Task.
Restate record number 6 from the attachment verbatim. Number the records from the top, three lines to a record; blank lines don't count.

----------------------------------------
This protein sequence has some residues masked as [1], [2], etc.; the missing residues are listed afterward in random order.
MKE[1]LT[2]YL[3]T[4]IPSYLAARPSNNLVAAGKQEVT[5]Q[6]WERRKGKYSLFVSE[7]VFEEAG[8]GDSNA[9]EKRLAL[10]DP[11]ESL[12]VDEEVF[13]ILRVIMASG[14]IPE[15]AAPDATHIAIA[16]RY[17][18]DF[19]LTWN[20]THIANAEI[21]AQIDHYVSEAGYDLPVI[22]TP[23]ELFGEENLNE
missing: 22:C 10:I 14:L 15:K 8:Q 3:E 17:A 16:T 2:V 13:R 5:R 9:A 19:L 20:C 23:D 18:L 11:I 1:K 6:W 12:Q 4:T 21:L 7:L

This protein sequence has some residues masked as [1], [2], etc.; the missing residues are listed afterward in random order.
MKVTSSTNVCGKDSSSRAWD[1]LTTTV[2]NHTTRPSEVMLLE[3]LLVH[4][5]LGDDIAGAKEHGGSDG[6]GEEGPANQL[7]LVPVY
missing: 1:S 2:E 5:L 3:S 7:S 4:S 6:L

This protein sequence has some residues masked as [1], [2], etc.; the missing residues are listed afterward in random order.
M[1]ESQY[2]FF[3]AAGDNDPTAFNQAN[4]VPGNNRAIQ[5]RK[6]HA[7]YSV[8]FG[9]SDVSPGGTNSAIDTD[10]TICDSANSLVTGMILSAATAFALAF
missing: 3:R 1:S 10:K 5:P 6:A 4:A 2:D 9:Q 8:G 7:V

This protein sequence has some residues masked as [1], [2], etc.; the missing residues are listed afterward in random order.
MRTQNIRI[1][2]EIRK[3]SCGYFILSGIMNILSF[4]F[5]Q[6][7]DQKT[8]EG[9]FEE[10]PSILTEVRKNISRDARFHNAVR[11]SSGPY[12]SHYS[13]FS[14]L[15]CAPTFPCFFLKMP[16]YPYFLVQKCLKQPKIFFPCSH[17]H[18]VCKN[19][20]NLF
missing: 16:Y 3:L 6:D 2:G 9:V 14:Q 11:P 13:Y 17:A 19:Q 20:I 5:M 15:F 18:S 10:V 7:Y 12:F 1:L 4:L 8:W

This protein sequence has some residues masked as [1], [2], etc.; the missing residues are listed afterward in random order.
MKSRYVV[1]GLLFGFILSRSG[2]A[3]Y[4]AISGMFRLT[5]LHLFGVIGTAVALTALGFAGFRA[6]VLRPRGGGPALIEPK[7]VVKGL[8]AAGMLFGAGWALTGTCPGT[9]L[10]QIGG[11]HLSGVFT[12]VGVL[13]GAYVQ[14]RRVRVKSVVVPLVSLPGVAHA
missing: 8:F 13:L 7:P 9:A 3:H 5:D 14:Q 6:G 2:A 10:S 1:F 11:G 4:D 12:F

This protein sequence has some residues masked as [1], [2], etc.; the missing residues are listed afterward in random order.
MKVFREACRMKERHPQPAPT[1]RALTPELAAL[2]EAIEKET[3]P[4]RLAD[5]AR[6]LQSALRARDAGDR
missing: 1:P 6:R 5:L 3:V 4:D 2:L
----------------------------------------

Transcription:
This protein sequence has some residues masked as [1], [2], etc.; the missing residues are listed afterward in random order.
MKVFREACRMKERHPQPAPT[1]RALTPELAAL[2]EAIEKET[3]P[4]RLAD[5]AR[6]LQSALRARDAGDR
missing: 1:P 6:R 5:L 3:V 4:D 2:L